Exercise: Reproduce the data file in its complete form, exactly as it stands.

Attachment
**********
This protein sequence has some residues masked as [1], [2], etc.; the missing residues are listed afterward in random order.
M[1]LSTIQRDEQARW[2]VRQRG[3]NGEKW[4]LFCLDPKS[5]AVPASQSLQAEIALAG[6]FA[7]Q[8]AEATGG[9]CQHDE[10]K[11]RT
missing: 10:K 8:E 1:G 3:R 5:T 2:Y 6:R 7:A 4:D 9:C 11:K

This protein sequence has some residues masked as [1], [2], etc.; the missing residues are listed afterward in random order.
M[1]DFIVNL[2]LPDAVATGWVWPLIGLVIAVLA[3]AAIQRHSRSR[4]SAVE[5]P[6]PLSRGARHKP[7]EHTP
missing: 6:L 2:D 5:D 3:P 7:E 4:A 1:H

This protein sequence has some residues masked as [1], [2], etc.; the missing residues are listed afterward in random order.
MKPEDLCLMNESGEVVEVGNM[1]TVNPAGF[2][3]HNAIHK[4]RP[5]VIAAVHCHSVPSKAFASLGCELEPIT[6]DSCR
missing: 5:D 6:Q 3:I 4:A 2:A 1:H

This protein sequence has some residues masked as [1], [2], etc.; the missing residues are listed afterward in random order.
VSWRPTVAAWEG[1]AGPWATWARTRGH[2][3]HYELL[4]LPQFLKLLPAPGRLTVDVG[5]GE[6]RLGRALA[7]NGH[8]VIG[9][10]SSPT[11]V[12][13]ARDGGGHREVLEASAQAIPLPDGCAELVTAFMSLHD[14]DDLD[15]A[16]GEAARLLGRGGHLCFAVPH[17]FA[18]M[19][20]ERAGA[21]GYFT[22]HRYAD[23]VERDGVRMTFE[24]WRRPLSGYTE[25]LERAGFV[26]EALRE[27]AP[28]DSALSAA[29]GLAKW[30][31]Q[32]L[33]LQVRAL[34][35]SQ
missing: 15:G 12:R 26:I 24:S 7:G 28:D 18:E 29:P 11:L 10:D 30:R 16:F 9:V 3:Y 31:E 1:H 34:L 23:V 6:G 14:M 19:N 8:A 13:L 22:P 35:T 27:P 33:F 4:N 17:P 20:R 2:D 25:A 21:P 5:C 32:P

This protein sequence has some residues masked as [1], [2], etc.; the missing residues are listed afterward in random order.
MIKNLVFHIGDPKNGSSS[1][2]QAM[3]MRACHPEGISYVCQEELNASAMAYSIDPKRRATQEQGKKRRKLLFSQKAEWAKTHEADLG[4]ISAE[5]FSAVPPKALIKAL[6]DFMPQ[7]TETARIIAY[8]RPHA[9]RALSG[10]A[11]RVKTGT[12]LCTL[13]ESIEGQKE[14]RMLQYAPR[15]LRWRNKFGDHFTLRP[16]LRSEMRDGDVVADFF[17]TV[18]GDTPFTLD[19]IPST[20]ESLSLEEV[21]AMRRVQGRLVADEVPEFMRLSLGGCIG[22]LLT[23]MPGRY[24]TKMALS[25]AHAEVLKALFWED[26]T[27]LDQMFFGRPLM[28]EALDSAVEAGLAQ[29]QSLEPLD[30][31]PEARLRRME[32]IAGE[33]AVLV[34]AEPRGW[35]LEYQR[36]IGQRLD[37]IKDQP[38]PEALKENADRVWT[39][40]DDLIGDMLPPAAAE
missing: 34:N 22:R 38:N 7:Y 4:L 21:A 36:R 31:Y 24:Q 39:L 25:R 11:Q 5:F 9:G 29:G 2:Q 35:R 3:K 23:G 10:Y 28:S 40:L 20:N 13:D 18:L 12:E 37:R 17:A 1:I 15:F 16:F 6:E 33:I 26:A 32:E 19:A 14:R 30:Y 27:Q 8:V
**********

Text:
This protein sequence has some residues masked as [1], [2], etc.; the missing residues are listed afterward in random order.
M[1]LSTIQRDEQARW[2]VRQRG[3]NGEKW[4]LFCLDPKS[5]AVPASQSLQAEIALAG[6]FA[7]Q[8]AEATGG[9]CQHDE[10]K[11]RT
missing: 10:K 8:E 1:G 3:R 5:T 2:Y 6:R 7:A 4:D 9:C 11:K

This protein sequence has some residues masked as [1], [2], etc.; the missing residues are listed afterward in random order.
M[1]DFIVNL[2]LPDAVATGWVWPLIGLVIAVLA[3]AAIQRHSRSR[4]SAVE[5]P[6]PLSRGARHKP[7]EHTP
missing: 6:L 2:D 5:D 3:P 7:E 4:A 1:H

This protein sequence has some residues masked as [1], [2], etc.; the missing residues are listed afterward in random order.
MKPEDLCLMNESGEVVEVGNM[1]TVNPAGF[2][3]HNAIHK[4]RP[5]VIAAVHCHSVPSKAFASLGCELEPIT[6]DSCR
missing: 5:D 6:Q 3:I 4:A 2:A 1:H

This protein sequence has some residues masked as [1], [2], etc.; the missing residues are listed afterward in random order.
VSWRPTVAAWEG[1]AGPWATWARTRGH[2][3]HYELL[4]LPQFLKLLPAPGRLTVDVG[5]GE[6]RLGRALA[7]NGH[8]VIG[9][10]SSPT[11]V[12][13]ARDGGGHREVLEASAQAIPLPDGCAELVTAFMSLHD[14]DDLD[15]A[16]GEAARLLGRGGHLCFAVPH[17]FA[18]M[19][20]ERAGA[21]GYFT[22]HRYAD[23]VERDGVRMTFE[24]WRRPLSGYTE[25]LERAGFV[26]EALRE[27]AP[28]DSALSAA[29]GLAKW[30][31]Q[32]L[33]LQVRAL[34][35]SQ
missing: 15:G 12:R 26:I 24:S 7:G 28:D 18:E 29:P 11:L 10:D 30:R 16:F 9:V 3:Y 31:E 1:H 34:L 23:V 6:G 14:M 19:N 8:A 13:L 22:P 35:T 27:P 33:F 4:N 17:P 20:R 2:D 25:A 21:P 5:C 32:P

This protein sequence has some residues masked as [1], [2], etc.; the missing residues are listed afterward in random order.
MIKNLVFHIGDPKNGSSS[1][2]QAM[3]MRACHPEGISYVCQEELNASAMAYSIDPKRRATQEQGKKRRKLLFSQKAEWAKTHEADLG[4]ISAE[5]FSAVPPKALIKAL[6]DFMPQ[7]TETARIIAY[8]RPHA[9]RALSG[10]A[11]RVKTGT[12]LCTL[13]ESIEGQKE[14]RMLQYAPR[15]LRWRNKFGDHFTLRP[16]LRSEMRDGDVVADFF[17]TV[18]GDTPFTLD[19]IPST[20]ESLSLEEV[21]AMRRVQGRLVADEVPEFMRLSLGGCIG[22]LLT[23]MPGRY[24]TKMALS[25]AHAEVLKALFWED[26]T[27]LDQMFFGRPLM[28]EALDSAVEAGLAQ[29]QSLEPLD[30][31]PEARLRRME[32]IAGE[33]AVLV[34]AEPRGW[35]LEYQR[36]IGQRLD[37]IKDQP[38]PEALKENADRVWT[39][40]DDLIGDMLPPAAAE
missing: 34:N 22:R 38:N 7:Y 4:L 21:A 36:R 31:Y 24:Q 39:L 25:R 11:Q 5:F 9:G 29:G 2:Q 35:R 3:K 23:G 10:Y 28:S 40:L 20:N 13:D 18:L 12:E 37:R 17:A 1:I 15:F 16:F 6:E 33:I 26:A 32:E 19:A 14:R 30:Y 27:Q 8:V